The concert enabled our pupils to both perform themselves (Elgar, Rachmaninov Piano Concerto no 2 – soloist Didier Delgorge etc) and to see others perform, too. Particularly striking was the flamboyant spectacle of a large traditional taiko drumming ensemble, where we marvelled at the discipline of synchronised playing in quite a long programme played from memory.
Day 4 saw us being lifted to the viewing platform of the Tokyo Sky Tree, at 634 metres, the world’s second highest structure – a marvel of engineering, especially in an earthquake prone region. We visited a Buddhist temple complex, enjoyed a bento-box lunch on a river cruise, a walk through an ancient hunting park with traditional timber tea houses and a precisely 103-minute sinkansen bullet train ride to the city of Nagoya, where all 68 boys were met by host families.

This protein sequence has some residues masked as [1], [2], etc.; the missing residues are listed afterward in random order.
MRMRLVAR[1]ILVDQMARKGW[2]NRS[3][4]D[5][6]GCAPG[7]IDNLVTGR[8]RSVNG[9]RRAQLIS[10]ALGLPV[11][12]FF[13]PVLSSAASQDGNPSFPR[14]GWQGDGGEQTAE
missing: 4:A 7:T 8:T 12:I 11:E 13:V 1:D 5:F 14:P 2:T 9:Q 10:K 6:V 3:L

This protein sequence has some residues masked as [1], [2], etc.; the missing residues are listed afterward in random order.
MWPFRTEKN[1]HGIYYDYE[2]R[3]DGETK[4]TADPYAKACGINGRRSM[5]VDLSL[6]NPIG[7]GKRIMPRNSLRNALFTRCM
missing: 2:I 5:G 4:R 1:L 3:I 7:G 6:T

This part of the tour was, perhaps, the most extraordinary and memorable. The kindness and generosity of the host families – and a willingness to share their home lives – made a big impression on many of the boys. Lasting friendships were made, gifts exchanged and much use made of Google Translate with ice-breaking subsequent hilarity.
Day 5 saw the boys welcomed by the Principal and quickly engaged in a host of activities with the Japanese pupils – cooking, calligraphy, origami and dressing up in Kimonos – both boys and staff, facilitated by a small army of diminutive Japanese mothers and grandmothers. The afternoon rehearsal, social event and evening concert was extraordinary. We marvelled at the discipline and skill of the famous 65 strong Toho Marching Band, who performed and danced in an extraordinarily well choreographed, memorised and executed performance – seeing is believing… – and then joined us in our performances of Elgar and Vaughan Williams, creating a now 132-strong ensemble – watch here.